When Albuquerque's historic KiMo Theatre shut down early last year—along with every other public venue in the state—longtime theater manager Larry Parker thought, "Maybe we close for a month." By April the theater was forced to cancel all of its upcoming events: concerts from local promoters Neal Copperman and Joe Anderson, high school and police/fire academy graduations, Ballet Repertory Theatre of New Mexico performances. By May, Parker and his staff saw the writing on the wall: "OK, we're gonna be empty. Now what?"
The staff at KiMo started working on cleaning up the nearly century-old venue. They started replacing the amps, fixing the sound system, making any basic improvements they could. But by summertime, much of the staff had drifted off to other jobs or been reassigned to other city positions. Parker found himself transferred to the city's Emergency Operations Center, helping coordinate a program of "COVID hotels" in Albuquerque to house vulnerable people who had been exposed to COVID-19 but did not have a safe place to recuperate with hospitals pushed to capacity.
Adding insult to injury, the late-night riots in Downtown Albuquerque following peaceful civil rights protests on Civic Plaza last summer resulted in damage to several businesses—including the KiMo Theatre. Repairs had to me made to the venue's broken windows and damaged lobby. Permanent security shutters (which had to pass muster with a historic review panel) were installed. With untold months still to go before health restrictions allowed bars, restaurants and indoor entertainment venues to open, several key people in our city's government started looking at the possibility of using the downtime to give the KiMo a bit of a facelift. Parker, who has worked at the KiMo for 15 years, contemplated what it would take to "bring the old boy back in good shape."
City Arts & Culture Department Community Events Manager Bree Ortiz was instrumental in allocating resources and helping money flow toward the KiMo's wish list of restoration projects. With the city cancelling big public events like Freedom 4th, SummerFest and the Twinkle Light Parade, there was a sizable amount of unused money sitting around the department. With the KiMo dark, its ghost light still burning on stage, Parker returned last fall and began spearheading the work—often with paintbrush in hand. The theater's stage floor was resurfaced. Antiquated dressing rooms were updated. The proscenium arch was retouched. Albuquerque's Zeon Signs helped spiff up the historic neon "blade" out front. Nearly everything got a new coat of paint (much of the historic colors recreated, a paint-studded Parker says, with invaluable assistance from Sherwin-Williams). Cameras and monitors were even installed to capture live performances on stage. The audio/visual equipment represents a new partnership with One Albuquerque Media's GOV TV, which will hopefully be able to broadcast performances in the future.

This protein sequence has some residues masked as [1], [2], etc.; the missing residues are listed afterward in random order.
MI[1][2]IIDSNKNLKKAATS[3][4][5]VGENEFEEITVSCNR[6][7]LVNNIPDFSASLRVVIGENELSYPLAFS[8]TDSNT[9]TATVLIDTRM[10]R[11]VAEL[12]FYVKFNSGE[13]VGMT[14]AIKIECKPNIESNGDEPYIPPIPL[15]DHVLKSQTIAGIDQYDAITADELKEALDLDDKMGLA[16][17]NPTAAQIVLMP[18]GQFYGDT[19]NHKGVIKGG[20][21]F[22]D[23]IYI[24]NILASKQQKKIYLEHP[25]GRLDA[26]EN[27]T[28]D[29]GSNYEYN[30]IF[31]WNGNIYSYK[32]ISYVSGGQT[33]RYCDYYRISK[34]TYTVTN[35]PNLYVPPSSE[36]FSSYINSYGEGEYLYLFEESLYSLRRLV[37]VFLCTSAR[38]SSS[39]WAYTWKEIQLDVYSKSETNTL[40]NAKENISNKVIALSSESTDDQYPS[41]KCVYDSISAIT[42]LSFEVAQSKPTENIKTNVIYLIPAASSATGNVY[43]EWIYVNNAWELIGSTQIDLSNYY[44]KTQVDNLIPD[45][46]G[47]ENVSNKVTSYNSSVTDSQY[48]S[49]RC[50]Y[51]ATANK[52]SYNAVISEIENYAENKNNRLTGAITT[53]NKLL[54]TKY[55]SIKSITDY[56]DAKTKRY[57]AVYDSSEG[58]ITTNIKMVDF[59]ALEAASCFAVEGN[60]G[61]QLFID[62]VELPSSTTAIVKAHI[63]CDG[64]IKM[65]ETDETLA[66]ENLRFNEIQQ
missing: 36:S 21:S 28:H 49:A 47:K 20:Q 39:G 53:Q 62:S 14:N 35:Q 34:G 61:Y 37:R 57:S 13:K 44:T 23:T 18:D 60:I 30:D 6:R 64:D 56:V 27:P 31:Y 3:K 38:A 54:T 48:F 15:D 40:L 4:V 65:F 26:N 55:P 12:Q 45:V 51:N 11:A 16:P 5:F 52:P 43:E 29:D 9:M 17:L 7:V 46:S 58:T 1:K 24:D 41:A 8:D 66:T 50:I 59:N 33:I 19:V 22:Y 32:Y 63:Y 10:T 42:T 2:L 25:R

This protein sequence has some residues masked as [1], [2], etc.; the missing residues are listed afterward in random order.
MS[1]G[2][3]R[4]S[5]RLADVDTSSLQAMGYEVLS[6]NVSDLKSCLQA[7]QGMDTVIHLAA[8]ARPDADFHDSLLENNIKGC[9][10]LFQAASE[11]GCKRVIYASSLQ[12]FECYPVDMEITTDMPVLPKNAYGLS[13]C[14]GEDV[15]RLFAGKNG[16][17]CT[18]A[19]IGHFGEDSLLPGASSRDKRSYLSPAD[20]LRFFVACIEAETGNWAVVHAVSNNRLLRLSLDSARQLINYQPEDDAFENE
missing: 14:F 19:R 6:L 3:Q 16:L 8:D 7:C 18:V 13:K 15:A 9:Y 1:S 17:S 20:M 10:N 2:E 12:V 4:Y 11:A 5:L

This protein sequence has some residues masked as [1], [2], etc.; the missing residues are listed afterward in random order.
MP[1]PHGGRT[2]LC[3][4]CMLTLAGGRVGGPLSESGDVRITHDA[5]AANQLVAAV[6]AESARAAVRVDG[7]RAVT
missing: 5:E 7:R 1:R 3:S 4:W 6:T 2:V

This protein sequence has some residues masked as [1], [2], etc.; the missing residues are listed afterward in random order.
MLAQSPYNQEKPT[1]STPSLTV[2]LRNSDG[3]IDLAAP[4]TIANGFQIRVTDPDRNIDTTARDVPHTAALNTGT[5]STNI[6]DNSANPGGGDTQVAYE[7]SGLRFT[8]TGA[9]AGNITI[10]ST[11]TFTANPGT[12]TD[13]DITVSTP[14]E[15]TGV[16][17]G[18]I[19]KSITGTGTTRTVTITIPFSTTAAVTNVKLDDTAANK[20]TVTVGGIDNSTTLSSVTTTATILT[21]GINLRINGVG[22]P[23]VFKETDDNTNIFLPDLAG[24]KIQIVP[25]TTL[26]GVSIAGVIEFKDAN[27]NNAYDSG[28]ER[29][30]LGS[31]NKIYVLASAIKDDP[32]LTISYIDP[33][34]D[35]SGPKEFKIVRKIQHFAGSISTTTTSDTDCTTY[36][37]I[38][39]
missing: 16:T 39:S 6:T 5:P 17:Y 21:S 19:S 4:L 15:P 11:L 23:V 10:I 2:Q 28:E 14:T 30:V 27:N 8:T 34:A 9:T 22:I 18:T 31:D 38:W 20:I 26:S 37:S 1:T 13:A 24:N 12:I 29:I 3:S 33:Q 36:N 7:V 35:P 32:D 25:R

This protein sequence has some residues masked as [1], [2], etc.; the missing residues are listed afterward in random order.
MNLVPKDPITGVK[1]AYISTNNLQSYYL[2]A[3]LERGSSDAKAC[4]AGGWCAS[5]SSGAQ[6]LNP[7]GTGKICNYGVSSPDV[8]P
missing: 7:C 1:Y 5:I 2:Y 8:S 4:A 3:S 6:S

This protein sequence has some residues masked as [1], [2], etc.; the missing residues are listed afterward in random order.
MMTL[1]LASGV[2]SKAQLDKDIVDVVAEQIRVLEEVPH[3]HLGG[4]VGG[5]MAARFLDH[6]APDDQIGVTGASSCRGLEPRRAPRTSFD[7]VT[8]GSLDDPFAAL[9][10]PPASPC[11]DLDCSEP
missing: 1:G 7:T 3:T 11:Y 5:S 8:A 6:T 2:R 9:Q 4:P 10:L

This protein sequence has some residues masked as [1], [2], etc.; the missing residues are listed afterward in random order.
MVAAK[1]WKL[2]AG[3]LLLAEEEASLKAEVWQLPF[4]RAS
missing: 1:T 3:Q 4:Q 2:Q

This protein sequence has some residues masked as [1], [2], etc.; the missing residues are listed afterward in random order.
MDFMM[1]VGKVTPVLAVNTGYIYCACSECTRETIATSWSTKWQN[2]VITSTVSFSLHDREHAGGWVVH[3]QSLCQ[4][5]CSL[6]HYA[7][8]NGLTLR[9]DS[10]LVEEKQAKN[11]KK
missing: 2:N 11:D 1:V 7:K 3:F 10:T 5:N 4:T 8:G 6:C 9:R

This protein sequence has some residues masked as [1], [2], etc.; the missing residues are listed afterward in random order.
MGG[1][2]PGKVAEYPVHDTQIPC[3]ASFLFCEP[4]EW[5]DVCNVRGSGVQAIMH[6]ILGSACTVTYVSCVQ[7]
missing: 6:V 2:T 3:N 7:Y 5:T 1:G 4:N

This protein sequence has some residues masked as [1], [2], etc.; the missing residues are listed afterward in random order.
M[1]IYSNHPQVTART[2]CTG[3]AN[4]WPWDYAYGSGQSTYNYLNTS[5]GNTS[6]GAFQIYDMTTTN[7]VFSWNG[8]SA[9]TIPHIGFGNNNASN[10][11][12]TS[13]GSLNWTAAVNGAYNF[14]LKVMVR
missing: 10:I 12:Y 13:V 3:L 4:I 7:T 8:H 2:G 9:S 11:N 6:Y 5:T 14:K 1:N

The way Parker looks at it, he's got two clients to please these days: the audiences (who want to see concerts/movies/shows/lectures in a tidy, up-to-date environment) and the performers (who in the soon-to-be post-COVID world will be demanding rigorous sanitation clauses in their contracts). Among the new additions the KiMo's backstage dressing rooms are touchless sinks and towel dispensers. A modern upgrade to the building's HVAC/filtration system—following a much-needed resurfacing of the building's aging roof—is the next on Parker's wish list.
New changes to the state's health restrictions now allow indoor entertainment venues to open to limited audiences. When exactly KiMo opens its doors again to the public remains to be seen. But thanks to the work of the city and the staff of the KiMo, we can rest assured that, when it does, the venerable venue will be looking its best.
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